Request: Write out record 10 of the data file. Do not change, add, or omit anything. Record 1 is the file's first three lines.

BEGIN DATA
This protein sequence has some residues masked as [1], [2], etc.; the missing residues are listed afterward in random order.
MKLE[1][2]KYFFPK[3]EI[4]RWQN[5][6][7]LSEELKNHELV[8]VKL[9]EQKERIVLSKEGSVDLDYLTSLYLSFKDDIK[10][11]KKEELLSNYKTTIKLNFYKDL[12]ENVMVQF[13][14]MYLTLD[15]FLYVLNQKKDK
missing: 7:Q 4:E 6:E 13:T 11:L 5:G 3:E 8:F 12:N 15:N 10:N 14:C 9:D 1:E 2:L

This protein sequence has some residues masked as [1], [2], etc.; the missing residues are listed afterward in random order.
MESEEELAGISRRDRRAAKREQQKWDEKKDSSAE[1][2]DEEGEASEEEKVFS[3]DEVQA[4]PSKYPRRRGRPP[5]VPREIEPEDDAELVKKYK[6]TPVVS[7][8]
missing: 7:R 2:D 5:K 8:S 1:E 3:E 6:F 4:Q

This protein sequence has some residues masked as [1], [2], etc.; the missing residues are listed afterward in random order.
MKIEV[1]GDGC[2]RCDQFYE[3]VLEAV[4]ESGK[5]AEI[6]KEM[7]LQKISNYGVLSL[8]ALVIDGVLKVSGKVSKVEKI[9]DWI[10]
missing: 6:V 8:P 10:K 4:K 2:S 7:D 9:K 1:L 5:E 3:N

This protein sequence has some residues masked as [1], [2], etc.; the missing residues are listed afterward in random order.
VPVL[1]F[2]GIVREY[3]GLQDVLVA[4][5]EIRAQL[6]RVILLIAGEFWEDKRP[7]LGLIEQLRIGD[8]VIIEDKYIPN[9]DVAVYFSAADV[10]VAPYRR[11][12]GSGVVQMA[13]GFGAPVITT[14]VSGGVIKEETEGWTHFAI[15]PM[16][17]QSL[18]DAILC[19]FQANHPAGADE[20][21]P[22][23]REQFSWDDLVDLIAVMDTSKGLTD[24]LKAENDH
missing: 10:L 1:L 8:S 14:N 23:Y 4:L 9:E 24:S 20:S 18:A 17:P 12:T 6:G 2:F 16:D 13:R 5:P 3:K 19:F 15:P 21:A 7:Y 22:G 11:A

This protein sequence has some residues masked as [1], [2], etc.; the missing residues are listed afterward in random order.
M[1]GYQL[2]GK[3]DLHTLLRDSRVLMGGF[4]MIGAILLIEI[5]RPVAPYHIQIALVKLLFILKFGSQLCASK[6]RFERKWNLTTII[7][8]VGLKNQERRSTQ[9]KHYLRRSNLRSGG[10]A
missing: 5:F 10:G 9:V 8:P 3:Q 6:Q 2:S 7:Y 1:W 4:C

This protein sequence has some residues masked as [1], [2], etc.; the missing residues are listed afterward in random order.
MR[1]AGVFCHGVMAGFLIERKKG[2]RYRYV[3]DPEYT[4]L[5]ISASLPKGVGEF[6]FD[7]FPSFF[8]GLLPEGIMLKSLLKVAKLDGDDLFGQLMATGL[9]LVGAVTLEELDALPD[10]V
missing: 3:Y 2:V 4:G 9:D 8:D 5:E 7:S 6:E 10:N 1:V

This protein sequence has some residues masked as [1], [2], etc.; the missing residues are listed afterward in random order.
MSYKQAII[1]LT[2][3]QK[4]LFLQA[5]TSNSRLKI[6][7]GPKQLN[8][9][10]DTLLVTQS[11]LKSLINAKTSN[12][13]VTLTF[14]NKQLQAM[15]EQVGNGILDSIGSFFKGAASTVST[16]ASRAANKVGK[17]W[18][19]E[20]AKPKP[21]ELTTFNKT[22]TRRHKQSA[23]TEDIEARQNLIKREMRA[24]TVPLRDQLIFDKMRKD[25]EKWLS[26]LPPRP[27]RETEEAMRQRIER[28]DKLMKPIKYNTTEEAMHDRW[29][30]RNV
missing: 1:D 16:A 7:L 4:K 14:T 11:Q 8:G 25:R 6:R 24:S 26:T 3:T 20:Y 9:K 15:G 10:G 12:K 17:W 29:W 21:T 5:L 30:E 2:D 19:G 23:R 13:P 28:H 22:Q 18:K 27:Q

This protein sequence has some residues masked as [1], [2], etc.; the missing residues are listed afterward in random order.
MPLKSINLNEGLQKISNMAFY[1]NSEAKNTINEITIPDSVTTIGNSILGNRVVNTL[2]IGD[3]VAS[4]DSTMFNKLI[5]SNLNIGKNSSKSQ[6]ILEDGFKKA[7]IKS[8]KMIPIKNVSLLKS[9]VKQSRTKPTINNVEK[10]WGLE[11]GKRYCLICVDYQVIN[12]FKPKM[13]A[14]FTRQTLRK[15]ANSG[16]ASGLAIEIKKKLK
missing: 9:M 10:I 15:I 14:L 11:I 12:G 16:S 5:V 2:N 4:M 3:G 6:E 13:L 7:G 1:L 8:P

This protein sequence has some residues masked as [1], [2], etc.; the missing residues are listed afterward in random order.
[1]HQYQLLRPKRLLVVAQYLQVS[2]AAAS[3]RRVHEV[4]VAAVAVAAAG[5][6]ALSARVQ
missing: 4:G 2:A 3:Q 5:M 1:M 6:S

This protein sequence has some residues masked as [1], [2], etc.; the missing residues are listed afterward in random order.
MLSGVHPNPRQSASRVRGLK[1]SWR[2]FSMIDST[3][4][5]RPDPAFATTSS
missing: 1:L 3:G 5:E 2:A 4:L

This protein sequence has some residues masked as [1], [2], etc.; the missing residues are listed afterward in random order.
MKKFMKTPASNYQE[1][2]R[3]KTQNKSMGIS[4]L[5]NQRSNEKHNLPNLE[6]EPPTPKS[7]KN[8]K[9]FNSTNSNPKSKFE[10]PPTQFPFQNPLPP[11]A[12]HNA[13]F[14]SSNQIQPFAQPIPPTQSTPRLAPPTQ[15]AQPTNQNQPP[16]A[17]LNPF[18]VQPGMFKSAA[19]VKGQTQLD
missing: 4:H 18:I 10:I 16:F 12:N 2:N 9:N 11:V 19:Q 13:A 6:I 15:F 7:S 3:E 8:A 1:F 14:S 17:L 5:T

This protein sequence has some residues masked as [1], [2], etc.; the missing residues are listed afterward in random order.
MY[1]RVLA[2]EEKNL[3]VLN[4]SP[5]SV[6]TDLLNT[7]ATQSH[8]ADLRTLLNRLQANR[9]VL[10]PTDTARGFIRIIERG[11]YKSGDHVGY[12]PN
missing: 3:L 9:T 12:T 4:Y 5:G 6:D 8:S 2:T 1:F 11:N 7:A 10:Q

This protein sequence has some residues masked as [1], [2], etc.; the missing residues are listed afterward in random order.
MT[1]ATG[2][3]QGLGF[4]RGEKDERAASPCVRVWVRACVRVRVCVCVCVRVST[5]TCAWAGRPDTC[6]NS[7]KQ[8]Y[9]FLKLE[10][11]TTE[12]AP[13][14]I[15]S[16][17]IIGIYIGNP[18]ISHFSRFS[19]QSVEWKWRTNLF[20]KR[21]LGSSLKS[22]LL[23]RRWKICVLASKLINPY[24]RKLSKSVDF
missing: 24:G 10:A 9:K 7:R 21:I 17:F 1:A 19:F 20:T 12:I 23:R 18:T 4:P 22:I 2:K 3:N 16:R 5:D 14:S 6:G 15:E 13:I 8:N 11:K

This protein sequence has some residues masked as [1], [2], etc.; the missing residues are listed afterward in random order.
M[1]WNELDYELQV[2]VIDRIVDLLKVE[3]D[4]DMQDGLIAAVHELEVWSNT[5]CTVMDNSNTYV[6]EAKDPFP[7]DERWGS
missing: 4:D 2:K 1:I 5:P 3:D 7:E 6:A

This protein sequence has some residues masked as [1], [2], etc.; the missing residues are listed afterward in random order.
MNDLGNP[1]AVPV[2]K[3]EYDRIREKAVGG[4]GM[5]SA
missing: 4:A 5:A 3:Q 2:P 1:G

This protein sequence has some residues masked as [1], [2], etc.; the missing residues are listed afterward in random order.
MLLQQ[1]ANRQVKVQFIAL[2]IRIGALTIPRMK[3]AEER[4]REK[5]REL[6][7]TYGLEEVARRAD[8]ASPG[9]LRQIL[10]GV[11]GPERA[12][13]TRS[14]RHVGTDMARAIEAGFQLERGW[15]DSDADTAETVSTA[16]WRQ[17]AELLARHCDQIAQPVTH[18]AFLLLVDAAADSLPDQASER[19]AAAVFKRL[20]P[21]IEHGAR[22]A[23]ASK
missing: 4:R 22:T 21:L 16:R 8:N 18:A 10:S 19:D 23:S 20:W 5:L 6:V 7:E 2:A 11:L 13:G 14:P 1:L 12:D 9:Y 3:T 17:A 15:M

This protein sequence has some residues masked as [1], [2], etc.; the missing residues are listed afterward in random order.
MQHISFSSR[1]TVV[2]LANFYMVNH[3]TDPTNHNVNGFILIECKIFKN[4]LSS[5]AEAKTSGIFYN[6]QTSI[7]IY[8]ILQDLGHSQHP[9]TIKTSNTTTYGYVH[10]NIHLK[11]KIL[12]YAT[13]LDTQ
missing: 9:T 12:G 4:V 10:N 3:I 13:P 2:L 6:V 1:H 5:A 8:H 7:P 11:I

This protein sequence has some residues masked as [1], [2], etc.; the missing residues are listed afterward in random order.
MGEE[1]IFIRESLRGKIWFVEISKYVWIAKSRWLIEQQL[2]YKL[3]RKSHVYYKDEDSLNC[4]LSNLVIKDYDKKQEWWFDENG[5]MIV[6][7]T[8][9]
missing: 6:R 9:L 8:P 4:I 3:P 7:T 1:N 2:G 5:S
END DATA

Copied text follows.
This protein sequence has some residues masked as [1], [2], etc.; the missing residues are listed afterward in random order.
MLSGVHPNPRQSASRVRGLK[1]SWR[2]FSMIDST[3][4][5]RPDPAFATTSS
missing: 1:L 3:G 5:E 2:A 4:L